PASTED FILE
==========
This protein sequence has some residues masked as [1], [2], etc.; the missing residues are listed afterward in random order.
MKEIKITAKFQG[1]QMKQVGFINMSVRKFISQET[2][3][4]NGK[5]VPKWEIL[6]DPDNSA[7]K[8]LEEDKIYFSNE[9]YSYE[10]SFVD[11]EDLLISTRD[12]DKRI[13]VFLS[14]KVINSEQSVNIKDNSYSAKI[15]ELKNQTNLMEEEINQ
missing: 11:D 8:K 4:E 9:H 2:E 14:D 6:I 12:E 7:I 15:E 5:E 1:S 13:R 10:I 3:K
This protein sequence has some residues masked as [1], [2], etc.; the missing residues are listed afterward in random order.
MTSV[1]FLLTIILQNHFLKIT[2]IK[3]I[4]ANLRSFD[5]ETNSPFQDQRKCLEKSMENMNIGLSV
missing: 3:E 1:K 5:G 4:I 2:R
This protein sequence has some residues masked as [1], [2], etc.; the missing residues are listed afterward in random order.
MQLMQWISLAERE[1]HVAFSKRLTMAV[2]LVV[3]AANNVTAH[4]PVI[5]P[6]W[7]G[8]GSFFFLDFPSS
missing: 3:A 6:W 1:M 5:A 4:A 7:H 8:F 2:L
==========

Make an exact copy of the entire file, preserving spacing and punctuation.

This protein sequence has some residues masked as [1], [2], etc.; the missing residues are listed afterward in random order.
MKEIKITAKFQG[1]QMKQVGFINMSVRKFISQET[2][3][4]NGK[5]VPKWEIL[6]DPDNSA[7]K[8]LEEDKIYFSNE[9]YSYE[10]SFVD[11]EDLLISTRD[12]DKRI[13]VFLS[14]KVINSEQSVNIKDNSYSAKI[15]ELKNQTNLMEEEINQ
missing: 11:D 8:K 4:E 9:H 2:E 14:D 6:I 12:E 7:I 15:E 5:E 1:S 13:R 10:I 3:K
This protein sequence has some residues masked as [1], [2], etc.; the missing residues are listed afterward in random order.
MTSV[1]FLLTIILQNHFLKIT[2]IK[3]I[4]ANLRSFD[5]ETNSPFQDQRKCLEKSMENMNIGLSV
missing: 3:E 1:K 5:G 4:I 2:R
This protein sequence has some residues masked as [1], [2], etc.; the missing residues are listed afterward in random order.
MQLMQWISLAERE[1]HVAFSKRLTMAV[2]LVV[3]AANNVTAH[4]PVI[5]P[6]W[7]G[8]GSFFFLDFPSS
missing: 3:A 6:W 1:M 5:A 4:A 7:H 8:F 2:L